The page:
Thursday, January 26, 2012

I believe in the bucket

(Addressing the porcelain goddess.  Do you sometimes feel like this guy looks?)

Vomiting is not one of my favorite activities.  I'd rather spend my time doing something more constructive than emptying my stomach via my mouth.  But there are times when your body can not be deterred.  When my brothers and I were ill as kids, we would commonly lie in the living room on the couch and watch tv until the disease passed.  My mother always put a bucket next to the couch in case we had to barf.  This was not exactly the same as "praying to the porcelain princess", but it was effective.  Many a messy cleanup was avoided because of this vomitus catchment that was strategically placed within hurling distance.

The first time I was ill with nausea after I was married, I called to my wife to bring the bucket.  My wife did not grow up with this bucket thing in her home, and so she laughed hysterically at me for thinking I could not make it to the bathroom when the time was ripe.  I pleaded, but to no avail.  Some Emergency Room RNs (which my wife was at that time) have little empathy for those of us with sensitive stomachs.  If it's not a heart attack or an amputated limb, get over it!

Then, in the summer of 1969 when I was stationed with the army in Baltimore, my mother and her good friend Rose came to visit us in our small apartment for a few days.  We decided to drive to D.C. to see the sights and to have lunch.  I can't for the life of me remember what it was we ate, but on the hour drive back to Baltimore my mother and I got violently ill.  Obviously this was food poisoning, although my wife ate what I had and Rose ate what my mother had and neither of them got sick.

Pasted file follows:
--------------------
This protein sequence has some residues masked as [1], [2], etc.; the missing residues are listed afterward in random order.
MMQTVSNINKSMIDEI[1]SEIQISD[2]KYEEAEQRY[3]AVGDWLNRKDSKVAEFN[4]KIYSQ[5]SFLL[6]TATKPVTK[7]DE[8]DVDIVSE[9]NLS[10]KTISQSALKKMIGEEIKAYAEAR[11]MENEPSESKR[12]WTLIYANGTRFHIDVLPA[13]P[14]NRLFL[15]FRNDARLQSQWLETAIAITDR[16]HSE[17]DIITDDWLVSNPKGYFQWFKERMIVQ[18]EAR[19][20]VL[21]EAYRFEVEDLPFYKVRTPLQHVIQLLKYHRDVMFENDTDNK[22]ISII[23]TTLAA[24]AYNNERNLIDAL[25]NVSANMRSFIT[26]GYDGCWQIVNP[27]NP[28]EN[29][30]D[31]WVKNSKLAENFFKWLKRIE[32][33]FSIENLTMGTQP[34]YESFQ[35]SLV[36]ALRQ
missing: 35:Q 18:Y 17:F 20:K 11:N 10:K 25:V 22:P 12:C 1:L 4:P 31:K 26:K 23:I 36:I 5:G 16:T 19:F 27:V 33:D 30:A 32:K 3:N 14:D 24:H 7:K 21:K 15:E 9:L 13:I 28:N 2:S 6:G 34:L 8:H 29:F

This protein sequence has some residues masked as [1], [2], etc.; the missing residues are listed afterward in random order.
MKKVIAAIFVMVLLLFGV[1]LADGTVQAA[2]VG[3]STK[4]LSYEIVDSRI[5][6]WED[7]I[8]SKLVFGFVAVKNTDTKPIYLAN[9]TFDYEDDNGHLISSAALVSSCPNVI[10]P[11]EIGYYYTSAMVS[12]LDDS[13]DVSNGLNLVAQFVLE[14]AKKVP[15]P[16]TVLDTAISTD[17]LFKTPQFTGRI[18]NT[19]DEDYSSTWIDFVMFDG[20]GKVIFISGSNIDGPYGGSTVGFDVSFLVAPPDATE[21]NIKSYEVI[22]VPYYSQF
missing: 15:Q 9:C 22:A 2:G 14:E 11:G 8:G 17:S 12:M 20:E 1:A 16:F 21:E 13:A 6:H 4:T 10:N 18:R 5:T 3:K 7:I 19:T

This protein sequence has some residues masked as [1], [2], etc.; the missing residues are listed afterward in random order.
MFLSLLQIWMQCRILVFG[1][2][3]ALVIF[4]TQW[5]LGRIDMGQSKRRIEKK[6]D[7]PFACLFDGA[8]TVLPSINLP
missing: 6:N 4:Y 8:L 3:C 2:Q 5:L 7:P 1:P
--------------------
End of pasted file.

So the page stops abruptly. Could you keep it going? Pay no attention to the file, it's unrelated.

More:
The Baltimore-Washington Parkway was a busy highway that day, as usual, and there was no easy place to stop or pull over.  My mother was in the back seat with Rose and I was in the front while my wife drove.  My mother and I both felt as though we were going to heave any minute.  What to do?  What to do?  Then, my mother discovered some old newspapers in the back seat.  In what was a more creative move than making an origami stork, and far more practical, my mother quickly rolled up some newspaper into a very tight cone with no hole at the bottom.  She made two of them, and passed one to me in the front.  For the rest of the trip home, my mother and I held this ridiculous 18-inch long funnel of newspaper in front of our faces with our chins perched on the edge of our respective cones, and braced for what we thought was the inevitable.  My wife, the empathetic nurse, and Rose were laughing so hard that Management almost drove the car off the highway twice, as mother and son buried their faces in yesterday's sports page.

We finally managed to pull up in  front of our apartment located in a rather large complex, having held the problem internally for what seemed like hours.  My mother rushed inside to lie down on our bed, and immediately called for the bucket, but I couldn't make it.  I held on to a small tree in the yard and began heaving violently, all the while making a roar loud enough to cause the starlings in the tree above me to drop to the ground as if dead.  Neighbors began looking out of their windows on all sides, assuming that the drunken soldier was now paying the price for a well-lubricated lunch.  I had no energy to explain, and all I could think to do was to put as much distance between me and that little tree as possible.  In hindsight, it was a good thing I stayed outside to "pull the trigger", because we only had one bucket in those days, and that one was now assigned to my mother.

People have different thresholds that need crossing before they "liquidate their assets", but my advice is simple.  Lie down flat on a bed or couch when you are really nauseous, avoid watching the Republican presidential debates, and have lots of buckets on hand.  This strategy should get you through.

(For an extensive list of vomit names, go here.)